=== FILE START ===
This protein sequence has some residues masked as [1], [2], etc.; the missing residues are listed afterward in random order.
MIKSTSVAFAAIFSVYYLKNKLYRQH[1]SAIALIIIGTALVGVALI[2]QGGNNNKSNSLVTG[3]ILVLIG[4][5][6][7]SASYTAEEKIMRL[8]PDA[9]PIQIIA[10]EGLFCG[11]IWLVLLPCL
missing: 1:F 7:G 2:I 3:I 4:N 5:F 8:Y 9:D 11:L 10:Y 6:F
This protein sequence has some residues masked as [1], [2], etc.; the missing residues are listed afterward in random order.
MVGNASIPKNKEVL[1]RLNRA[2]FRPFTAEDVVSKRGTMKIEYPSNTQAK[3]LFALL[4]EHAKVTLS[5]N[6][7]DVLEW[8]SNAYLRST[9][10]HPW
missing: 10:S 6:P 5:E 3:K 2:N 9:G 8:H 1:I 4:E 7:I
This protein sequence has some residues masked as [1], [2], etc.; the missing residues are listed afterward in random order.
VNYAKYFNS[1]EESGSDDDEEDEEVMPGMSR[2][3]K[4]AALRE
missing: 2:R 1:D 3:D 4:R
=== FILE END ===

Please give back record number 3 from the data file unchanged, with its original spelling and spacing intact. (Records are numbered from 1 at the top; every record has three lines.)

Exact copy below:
This protein sequence has some residues masked as [1], [2], etc.; the missing residues are listed afterward in random order.
VNYAKYFNS[1]EESGSDDDEEDEEVMPGMSR[2][3]K[4]AALRE
missing: 2:R 1:D 3:D 4:R